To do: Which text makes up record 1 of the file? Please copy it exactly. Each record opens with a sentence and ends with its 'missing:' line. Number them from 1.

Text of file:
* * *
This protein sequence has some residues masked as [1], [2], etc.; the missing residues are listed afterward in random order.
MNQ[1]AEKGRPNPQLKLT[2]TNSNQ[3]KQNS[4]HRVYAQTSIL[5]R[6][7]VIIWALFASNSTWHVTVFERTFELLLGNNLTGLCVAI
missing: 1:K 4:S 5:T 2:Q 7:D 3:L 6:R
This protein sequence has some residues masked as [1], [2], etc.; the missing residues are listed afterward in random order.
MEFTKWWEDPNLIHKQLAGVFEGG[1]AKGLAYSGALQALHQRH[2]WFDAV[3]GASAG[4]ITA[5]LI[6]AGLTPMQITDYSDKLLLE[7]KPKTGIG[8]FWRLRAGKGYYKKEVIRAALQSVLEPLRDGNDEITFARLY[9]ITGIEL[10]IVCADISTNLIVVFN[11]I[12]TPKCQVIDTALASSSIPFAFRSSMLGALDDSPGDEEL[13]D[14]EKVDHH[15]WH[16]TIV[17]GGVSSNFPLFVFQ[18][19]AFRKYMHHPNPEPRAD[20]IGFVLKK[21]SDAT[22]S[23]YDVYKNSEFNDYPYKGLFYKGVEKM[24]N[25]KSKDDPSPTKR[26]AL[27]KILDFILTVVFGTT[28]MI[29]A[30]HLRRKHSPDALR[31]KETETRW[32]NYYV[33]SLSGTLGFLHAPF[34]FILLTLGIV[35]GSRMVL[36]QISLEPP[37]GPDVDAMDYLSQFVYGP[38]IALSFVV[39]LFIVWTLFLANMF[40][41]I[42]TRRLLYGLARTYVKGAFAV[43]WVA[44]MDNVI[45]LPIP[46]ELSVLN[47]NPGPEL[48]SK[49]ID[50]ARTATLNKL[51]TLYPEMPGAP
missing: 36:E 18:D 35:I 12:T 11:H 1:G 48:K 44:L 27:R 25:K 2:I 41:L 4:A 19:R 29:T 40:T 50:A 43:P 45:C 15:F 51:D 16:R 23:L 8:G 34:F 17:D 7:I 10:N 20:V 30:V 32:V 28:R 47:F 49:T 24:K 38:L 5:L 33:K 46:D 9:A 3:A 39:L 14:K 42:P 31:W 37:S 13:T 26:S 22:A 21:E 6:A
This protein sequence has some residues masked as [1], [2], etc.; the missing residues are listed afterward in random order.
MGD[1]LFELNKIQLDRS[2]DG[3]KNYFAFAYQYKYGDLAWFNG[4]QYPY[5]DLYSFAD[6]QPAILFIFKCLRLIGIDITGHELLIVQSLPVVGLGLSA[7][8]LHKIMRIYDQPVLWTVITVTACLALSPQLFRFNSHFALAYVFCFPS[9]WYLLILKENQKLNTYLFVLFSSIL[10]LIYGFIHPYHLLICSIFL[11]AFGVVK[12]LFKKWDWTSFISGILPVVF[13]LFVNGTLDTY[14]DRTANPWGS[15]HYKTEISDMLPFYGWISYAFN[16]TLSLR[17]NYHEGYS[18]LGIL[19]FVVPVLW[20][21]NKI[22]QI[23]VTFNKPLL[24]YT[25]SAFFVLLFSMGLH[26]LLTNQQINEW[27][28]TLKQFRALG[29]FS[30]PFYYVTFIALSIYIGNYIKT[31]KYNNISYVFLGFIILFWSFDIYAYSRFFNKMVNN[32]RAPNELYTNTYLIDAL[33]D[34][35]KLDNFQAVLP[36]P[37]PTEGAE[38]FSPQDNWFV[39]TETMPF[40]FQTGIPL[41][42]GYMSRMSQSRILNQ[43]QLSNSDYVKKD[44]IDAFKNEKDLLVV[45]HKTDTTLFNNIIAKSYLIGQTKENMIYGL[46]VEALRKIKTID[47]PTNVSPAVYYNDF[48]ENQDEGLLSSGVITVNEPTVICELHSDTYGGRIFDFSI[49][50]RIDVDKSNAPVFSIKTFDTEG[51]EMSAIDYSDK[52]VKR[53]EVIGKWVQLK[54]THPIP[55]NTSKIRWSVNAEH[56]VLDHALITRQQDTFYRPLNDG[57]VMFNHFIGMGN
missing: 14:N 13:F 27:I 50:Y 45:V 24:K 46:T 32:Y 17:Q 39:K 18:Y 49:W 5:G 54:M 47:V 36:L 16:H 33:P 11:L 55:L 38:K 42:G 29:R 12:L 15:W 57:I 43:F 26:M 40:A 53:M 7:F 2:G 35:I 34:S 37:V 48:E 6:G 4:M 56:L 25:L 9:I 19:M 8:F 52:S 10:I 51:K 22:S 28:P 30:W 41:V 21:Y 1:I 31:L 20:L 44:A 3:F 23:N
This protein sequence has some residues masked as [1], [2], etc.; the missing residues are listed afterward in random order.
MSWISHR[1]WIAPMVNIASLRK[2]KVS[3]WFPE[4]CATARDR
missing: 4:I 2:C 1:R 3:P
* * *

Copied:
This protein sequence has some residues masked as [1], [2], etc.; the missing residues are listed afterward in random order.
MNQ[1]AEKGRPNPQLKLT[2]TNSNQ[3]KQNS[4]HRVYAQTSIL[5]R[6][7]VIIWALFASNSTWHVTVFERTFELLLGNNLTGLCVAI
missing: 1:K 4:S 5:T 2:Q 7:D 3:L 6:R